Ownership. Clear up-front ownership or license rights sufficient for the intended use of your company’s product are important to avoid potentially troublesome disputes down the road.  Absent proper legal documents, it would likely be a mistake to assume that you have these rights from either employees or paid consultants. Employees should have written invention assignment obligations covering their entire periods of employment, and you should be sure they are not subject to obligations of former employers. Similarly, you should have written invention and copyright assignments from consultants, especially those developing software. If any of the technology arose from federal government-funded research, a situation not uncommon for technology licensed from universities or non-profit research organizations, you may be expected to show that your licensor complied with requirements of the Bayh-Dole Act needed to obtain and pass on those rights.

Freedom to Operate / Infringement Charges. No investor wants to buy into a company staring at the potentially significant costs of patent litigation. For this reason, sophisticated investors may perform their own independent patent search to determine whether your company is able to commercialize its product without significant risks of infringing third-party patents. You should be able to assure investors that you have conducted a thorough freedom to operate review, and that you update that review as appropriate as your company’s technology develops.

Similarly, if a third-party infringement charge or offer to license has been made against your product, your investors will likely want to know of that development. Irrespective of how the third-party patent came to your attention, you should be able to explain that you have determined that you can operate without significant risk of infringement. Credibility for that explanation will likely require an opinion of patent counsel.

IP Strategy. Because of the importance of IP, your company can demonstrate a high level of sophistication to investors by showing it has developed and follows a defined IP strategy. Such a strategy need not be time consuming or expensive to implement. Components may include a senior member of the management team tasked with IP responsibility as part of their day-to-day activities, incentives to employees for submitting invention disclosures, regularly scheduled IP committee meetings to review the disclosures, and regularly obtaining patent landscapes on technology developments. Your investors will be impressed if you can show them that you know more about the patent landscape than they do.

Business Organization and Governance

Whether organized as a corporation or some other business structure, investors will want assurances that appropriate documents are in place to ensure sound governance and compliance.  They will expect solid corporate governance, sufficient access to management and transparency to monitor their investment. Many of these controls will be put in place through the investment documents negotiated during the transaction, but having a strong foundation and culture will give investors confidence.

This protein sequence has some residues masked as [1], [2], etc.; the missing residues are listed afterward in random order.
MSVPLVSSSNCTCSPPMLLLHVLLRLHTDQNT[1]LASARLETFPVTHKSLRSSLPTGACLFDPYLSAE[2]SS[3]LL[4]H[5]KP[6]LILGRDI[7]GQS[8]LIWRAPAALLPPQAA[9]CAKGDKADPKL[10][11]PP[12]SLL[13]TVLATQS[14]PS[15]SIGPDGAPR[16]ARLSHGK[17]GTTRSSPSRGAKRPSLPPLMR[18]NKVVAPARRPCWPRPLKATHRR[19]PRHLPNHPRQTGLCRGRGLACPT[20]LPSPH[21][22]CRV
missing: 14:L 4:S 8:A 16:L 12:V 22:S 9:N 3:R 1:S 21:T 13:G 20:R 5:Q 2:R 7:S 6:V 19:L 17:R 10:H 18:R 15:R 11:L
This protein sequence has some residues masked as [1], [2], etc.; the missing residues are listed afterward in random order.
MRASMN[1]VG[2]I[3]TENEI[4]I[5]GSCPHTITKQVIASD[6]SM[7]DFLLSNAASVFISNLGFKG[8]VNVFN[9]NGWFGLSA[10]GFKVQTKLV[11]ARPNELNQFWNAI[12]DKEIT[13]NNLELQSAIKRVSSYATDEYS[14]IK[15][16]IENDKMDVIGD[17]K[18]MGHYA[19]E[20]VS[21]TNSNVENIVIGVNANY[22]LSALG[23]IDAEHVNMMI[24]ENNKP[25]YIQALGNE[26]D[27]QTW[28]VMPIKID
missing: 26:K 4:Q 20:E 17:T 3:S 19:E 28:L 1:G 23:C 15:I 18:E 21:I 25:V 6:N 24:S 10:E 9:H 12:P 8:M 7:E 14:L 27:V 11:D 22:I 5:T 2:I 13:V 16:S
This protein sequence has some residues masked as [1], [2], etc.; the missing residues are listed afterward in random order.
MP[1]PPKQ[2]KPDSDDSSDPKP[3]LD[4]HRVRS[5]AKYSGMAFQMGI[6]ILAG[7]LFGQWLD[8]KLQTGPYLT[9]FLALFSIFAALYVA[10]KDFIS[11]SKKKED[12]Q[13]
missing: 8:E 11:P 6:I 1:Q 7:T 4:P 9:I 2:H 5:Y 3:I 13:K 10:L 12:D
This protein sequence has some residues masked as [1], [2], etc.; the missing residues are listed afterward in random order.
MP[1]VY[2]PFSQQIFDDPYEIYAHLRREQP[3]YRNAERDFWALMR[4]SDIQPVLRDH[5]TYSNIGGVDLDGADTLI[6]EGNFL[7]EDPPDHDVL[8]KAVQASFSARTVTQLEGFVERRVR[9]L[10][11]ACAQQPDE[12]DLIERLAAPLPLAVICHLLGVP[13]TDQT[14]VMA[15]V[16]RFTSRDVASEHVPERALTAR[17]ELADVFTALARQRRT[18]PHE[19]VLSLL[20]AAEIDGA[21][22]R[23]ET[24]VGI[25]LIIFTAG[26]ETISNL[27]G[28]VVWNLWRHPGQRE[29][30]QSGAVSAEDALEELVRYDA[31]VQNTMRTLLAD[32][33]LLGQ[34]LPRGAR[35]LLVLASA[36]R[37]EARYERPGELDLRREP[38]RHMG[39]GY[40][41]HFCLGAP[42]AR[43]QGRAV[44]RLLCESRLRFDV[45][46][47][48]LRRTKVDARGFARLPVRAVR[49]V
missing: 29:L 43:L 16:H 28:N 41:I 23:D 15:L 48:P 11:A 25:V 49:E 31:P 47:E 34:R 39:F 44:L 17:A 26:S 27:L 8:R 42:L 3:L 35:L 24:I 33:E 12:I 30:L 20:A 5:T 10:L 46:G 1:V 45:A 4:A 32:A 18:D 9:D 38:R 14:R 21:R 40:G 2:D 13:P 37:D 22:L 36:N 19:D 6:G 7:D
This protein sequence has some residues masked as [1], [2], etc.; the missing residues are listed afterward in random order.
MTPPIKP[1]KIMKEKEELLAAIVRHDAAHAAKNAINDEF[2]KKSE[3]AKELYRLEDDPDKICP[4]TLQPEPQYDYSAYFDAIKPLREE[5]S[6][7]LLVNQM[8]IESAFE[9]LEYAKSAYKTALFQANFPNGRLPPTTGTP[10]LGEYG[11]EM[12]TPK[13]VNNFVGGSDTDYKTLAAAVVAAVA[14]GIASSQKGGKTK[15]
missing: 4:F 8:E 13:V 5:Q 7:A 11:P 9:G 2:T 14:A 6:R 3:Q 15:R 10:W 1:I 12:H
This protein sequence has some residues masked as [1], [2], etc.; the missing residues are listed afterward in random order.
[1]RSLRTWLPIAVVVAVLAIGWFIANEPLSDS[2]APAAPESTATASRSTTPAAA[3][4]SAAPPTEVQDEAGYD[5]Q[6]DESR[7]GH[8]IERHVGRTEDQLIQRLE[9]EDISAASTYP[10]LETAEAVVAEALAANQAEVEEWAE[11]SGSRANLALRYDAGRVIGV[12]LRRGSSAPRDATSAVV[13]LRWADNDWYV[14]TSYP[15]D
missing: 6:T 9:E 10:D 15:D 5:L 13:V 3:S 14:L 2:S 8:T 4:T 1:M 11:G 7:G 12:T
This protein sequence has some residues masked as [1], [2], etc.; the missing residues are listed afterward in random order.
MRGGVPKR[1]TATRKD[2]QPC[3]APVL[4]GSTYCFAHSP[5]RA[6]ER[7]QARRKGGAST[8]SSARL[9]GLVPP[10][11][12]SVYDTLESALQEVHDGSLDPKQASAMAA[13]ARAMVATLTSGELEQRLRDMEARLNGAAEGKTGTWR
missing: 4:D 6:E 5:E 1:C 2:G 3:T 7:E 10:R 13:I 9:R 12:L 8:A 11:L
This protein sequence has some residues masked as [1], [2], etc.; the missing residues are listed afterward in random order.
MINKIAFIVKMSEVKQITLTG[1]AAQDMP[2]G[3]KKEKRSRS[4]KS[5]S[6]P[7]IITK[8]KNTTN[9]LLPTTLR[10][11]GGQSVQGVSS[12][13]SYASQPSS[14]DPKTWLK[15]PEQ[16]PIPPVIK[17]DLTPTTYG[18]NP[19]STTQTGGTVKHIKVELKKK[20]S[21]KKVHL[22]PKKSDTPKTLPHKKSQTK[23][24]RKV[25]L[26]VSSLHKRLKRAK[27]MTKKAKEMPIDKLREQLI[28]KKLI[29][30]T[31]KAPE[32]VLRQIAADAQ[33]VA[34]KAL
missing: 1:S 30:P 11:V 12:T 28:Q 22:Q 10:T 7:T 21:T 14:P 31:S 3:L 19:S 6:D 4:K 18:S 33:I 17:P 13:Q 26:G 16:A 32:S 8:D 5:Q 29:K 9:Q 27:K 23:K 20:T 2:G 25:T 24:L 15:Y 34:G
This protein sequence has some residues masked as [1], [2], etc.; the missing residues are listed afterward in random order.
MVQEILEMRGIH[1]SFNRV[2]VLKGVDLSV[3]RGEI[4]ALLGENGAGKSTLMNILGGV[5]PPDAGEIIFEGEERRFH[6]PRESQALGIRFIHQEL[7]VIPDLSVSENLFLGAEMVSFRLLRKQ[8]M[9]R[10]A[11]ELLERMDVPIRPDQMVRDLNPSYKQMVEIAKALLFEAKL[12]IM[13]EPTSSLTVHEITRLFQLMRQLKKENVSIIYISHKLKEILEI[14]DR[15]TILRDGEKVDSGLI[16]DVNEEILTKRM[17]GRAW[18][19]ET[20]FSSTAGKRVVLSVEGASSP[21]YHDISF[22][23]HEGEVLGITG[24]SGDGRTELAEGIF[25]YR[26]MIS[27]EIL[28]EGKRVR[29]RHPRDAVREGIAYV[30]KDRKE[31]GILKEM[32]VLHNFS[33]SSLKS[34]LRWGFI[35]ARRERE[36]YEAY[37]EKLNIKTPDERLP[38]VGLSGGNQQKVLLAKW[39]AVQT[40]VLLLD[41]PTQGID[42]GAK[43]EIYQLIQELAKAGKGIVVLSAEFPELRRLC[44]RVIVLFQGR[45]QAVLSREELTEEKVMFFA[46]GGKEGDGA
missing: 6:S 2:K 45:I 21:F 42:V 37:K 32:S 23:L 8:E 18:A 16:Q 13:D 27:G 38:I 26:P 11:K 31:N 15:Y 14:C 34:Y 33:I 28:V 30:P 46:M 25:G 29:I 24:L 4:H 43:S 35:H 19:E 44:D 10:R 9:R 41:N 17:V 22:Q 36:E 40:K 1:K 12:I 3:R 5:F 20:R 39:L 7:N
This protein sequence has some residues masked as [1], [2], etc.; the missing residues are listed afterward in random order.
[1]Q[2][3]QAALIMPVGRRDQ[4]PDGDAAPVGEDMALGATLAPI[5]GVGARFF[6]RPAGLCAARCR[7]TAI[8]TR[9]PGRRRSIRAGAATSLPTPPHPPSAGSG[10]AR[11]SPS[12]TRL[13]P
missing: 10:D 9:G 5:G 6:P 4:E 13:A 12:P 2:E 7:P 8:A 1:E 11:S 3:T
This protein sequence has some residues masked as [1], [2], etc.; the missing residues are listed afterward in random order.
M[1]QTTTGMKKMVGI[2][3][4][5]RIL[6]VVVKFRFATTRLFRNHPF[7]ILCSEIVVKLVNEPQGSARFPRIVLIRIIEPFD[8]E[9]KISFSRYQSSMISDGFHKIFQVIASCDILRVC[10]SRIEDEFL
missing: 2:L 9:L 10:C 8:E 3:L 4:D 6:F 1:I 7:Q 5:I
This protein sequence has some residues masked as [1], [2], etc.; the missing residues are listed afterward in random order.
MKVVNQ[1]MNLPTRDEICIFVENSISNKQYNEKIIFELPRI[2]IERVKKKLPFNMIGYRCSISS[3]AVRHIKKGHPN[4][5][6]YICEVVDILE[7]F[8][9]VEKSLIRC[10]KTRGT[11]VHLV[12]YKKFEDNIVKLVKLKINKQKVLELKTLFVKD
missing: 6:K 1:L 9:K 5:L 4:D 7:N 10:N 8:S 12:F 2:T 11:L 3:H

Organizational Documents. Investors will want to review the documents setting out the structure of the organization. Those documents may include charters, operating agreements, bylaws and qualifications to do business.

Control and Ownership Documents. An experienced management team and a respected board of directors are likely table stakes. Investors will want to understand how the existing equity owners and board exercise control over the company and its decisions. This includes reviewing minute books, committee charters and principles of corporate governance, as well as voting, shareholder and member control agreements. 

Capitalization. Understanding the company’s capitalization is critical — investors need to know the size of the pie to understand how much their slice is worth. This requires a review of stock ledgers, investment documents, stock certificates, warrants and equity compensation plans and award agreements.

Financial Documents. Investors will likely want to review several years of financial statements, as well as IRS filings. If possible, having an audit completed prior to investment will bring significant comfort and can reduce time to closing as investors will be less likely to do extensive financial diligence.

Conclusion

Be prepared to tell your potential investors a compelling story. And have your data room loaded with the information they are sure to seek. The ability to carry momentum through the diligence process will enhance the speed and likelihood of success of your financing transactions.

For more information, please contact Walter Linder, Amy Judge-Prein, and Jonathan Zimmerman.